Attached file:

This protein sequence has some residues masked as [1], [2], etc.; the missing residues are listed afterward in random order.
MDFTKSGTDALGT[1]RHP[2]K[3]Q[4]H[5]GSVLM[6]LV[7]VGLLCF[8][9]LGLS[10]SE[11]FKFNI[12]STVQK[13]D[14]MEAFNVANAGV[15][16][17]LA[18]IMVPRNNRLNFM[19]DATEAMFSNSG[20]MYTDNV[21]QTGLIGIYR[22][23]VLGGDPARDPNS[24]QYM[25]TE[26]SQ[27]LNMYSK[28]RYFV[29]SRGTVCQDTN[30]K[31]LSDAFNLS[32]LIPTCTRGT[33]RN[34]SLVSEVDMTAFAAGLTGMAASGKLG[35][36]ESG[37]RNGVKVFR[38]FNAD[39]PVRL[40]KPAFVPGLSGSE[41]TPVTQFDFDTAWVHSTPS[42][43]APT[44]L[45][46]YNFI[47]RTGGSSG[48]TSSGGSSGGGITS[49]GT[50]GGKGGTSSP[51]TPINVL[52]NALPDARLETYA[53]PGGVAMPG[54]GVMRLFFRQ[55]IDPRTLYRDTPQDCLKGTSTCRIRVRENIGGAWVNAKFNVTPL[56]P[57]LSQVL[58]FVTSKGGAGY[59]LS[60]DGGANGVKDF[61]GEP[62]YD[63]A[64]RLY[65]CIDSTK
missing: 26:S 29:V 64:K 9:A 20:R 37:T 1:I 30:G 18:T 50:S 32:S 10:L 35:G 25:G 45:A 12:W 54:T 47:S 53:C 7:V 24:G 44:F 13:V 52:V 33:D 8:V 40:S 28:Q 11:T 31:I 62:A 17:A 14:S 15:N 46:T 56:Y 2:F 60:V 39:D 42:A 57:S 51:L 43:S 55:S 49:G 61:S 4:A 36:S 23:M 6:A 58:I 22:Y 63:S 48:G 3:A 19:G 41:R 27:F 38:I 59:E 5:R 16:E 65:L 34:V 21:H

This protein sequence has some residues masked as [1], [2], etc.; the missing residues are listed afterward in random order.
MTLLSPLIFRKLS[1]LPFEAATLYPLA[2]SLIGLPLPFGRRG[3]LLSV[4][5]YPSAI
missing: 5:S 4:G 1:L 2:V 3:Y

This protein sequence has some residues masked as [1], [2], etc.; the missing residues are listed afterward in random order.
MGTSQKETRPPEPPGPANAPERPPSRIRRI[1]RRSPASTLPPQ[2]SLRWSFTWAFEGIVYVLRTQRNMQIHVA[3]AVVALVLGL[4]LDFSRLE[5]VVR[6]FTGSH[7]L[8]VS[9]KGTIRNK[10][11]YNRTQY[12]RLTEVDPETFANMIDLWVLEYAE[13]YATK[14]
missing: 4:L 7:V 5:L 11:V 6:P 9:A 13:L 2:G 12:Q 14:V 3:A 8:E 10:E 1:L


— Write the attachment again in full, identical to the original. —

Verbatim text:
This protein sequence has some residues masked as [1], [2], etc.; the missing residues are listed afterward in random order.
MDFTKSGTDALGT[1]RHP[2]K[3]Q[4]H[5]GSVLM[6]LV[7]VGLLCF[8][9]LGLS[10]SE[11]FKFNI[12]STVQK[13]D[14]MEAFNVANAGV[15][16][17]LA[18]IMVPRNNRLNFM[19]DATEAMFSNSG[20]MYTDNV[21]QTGLIGIYR[22][23]VLGGDPARDPNS[24]QYM[25]TE[26]SQ[27]LNMYSK[28]RYFV[29]SRGTVCQDTN[30]K[31]LSDAFNLS[32]LIPTCTRGT[33]RN[34]SLVSEVDMTAFAAGLTGMAASGKLG[35][36]ESG[37]RNGVKVFR[38]FNAD[39]PVRL[40]KPAFVPGLSGSE[41]TPVTQFDFDTAWVHSTPS[42][43]APT[44]L[45][46]YNFI[47]RTGGSSG[48]TSSGGSSGGGITS[49]GT[50]GGKGGTSSP[51]TPINVL[52]NALPDARLETYA[53]PGGVAMPG[54]GVMRLFFRQ[55]IDPRTLYRDTPQDCLKGTSTCRIRVRENIGGAWVNAKFNVTPL[56]P[57]LSQVL[58]FVTSKGGAGY[59]LS[60]DGGANGVKDF[61]GEP[62]YD[63]A[64]RLY[65]CIDSTK
missing: 26:S 29:V 64:K 9:A 20:R 37:T 1:I 30:G 18:T 50:S 32:S 10:L 35:G 25:G 45:A 12:W 54:T 47:S 53:C 7:V 24:G 44:F 13:V 52:V 33:D 8:V 40:S 28:Q 11:T 31:I 62:A 17:A 14:S 15:N 46:T 56:Y 2:F 60:V 39:D 42:A 57:S 51:L 43:S 55:S 49:G 61:S 4:A 36:S 23:M 6:A 58:I 22:Y 63:S 48:G 3:A 19:G 41:R 27:F 38:I 59:E 5:R 16:E 65:L 34:V 21:H

This protein sequence has some residues masked as [1], [2], etc.; the missing residues are listed afterward in random order.
MTLLSPLIFRKLS[1]LPFEAATLYPLA[2]SLIGLPLPFGRRG[3]LLSV[4][5]YPSAI
missing: 5:S 4:G 1:L 2:V 3:Y

This protein sequence has some residues masked as [1], [2], etc.; the missing residues are listed afterward in random order.
MGTSQKETRPPEPPGPANAPERPPSRIRRI[1]RRSPASTLPPQ[2]SLRWSFTWAFEGIVYVLRTQRNMQIHVA[3]AVVALVLGL[4]LDFSRLE[5]VVR[6]FTGSH[7]L[8]VS[9]KGTIRNK[10][11]YNRTQY[12]RLTEVDPETFANMIDLWVLEYAE[13]YATK[14]
missing: 4:L 7:V 5:L 11:V 6:P 9:A 13:L 2:G 12:Q 14:V 3:A 8:E 10:E 1:L